Journey deep into nature’s mysterious wilderness at Everglades Safari Park and come face to face with the exotic wildlife that calls this place home.
The never ceasing chirping of birds as you walk along the trails, or the silent ripples on the waters surface created by a shy manatee, constantly remind you of the inhabitants of this amazing wilderness. As you take a trip on a safari air boat, or bike ride through shark valley you are sure to spot many of the Everglades’ famous inhabitants. Keep your cameras ready as you are sure to spot the king of the Everglades- the American alligator basking in the sun or enjoying a meal!
The Everglades acts as a safe haven for a variety of plant and animal species. No other place combines a subtropical climate, a broad, shallow river, and a stunning diversity of plants and animals into such a complex and fragile ecosystem. Everglades National Park is the largest remaining subtropical wilderness in the United States. The Everglades are a truly unique habitat; there are no other Eco-system similar to it in the world.
The Florida Everglades contains one of the highest concentrations of species vulnerable to extinction in the United States. The 5,000-square-kilometre wetland in southern Florida is home to at least 60 endangered species, such as the American crocodile, Florida panther, and West Indian manatee.
Commonly seen species
Alligators, are an important part of this ecosystem, and are regarded as a “keystone” species of the Everglades. The Florida Everglades ecosystem is also the only place in the world where alligators and crocodiles exist side by side.
Many animals live in the Everglades including the raccoon, skunk, opossum, Eastern Cottontail bobcat, Red Fox and white-tail deer. But the symbol of this wild, vast ecosystem is the Florida panther. It is the most endangered species in the Everglades, with only about 100 remaining in the wild. Take a rip to Everglades Safari Park and be one of the lucky few to spot this amazing creature in its own habitat.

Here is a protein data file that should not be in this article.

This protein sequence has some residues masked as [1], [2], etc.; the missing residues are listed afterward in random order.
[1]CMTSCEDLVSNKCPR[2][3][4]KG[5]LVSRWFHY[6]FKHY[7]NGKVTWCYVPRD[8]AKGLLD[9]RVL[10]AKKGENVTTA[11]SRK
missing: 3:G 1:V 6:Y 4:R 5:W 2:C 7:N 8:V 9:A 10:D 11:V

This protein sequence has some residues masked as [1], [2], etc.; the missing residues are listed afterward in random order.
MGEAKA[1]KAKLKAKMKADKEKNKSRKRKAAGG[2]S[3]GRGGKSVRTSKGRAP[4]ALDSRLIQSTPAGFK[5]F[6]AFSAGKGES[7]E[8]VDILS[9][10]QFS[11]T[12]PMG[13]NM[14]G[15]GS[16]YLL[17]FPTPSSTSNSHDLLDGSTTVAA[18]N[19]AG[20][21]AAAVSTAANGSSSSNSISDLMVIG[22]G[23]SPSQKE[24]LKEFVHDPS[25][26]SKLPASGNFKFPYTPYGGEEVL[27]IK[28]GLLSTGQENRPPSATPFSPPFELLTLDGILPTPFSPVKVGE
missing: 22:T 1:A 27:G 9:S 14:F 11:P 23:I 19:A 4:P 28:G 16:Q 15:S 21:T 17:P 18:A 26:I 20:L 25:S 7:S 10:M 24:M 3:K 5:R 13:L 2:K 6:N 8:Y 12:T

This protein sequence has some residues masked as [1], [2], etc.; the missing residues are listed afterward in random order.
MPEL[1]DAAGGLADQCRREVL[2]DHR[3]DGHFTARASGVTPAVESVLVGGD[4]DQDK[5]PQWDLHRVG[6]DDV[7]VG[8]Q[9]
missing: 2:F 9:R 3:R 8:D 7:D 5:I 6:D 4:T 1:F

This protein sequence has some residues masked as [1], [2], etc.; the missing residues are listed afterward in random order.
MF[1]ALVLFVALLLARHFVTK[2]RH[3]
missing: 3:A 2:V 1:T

Two other well-known animals in the ecosystem include the friendly West Indian manatee and bottlenose dolphin, both of which live in saltwater bays and coastal areas.
In addition to rare and endangered species, the Everglades are rightly famous for the profusion of bird species found there, with 347 species recorded within the Park boundaries. Some are year-round residents; other just visit for the winter; and still others stop by on their journey to more southern destinations.
The most notable of the wading birds includes the Wood Stork; White and Glossy Ibises; Roseate Spoonbill; Great Blue, Great White and Tricolored Herons; and Snowy and Great Egrets. The endangered Snail Kite is an unusual bird in that it survives exclusively on the apple snail. The Cape Sable Seaside Sparrow also is in the news today, as scientists and government regulators strive to preserve its quickly dwindling habitat.
The mangrove estuaries of Florida Bay, in particular, are a breeding habitat for Roseate Spoonbills, Wood Stork, White Ibis, Glossy Ibis, and eleven species of egrets and herons.
Snakes at the Everglades
There are 26 types of snakes found in Everglades National Park, ranging in size from the poisonous pygmy rattler, seldom no more than two feet long, to the threatened indigo snake, which can grow to be over eight feet long. Many of the snakes found in the park are adapted to survive in the water.
Faced with loss of habitat, disruption of water flow, and the invasion of nonnative species, many animals have declined dramatically in number. Some have virtually disappeared.
Here is a list species found at Everglades for quick reference:
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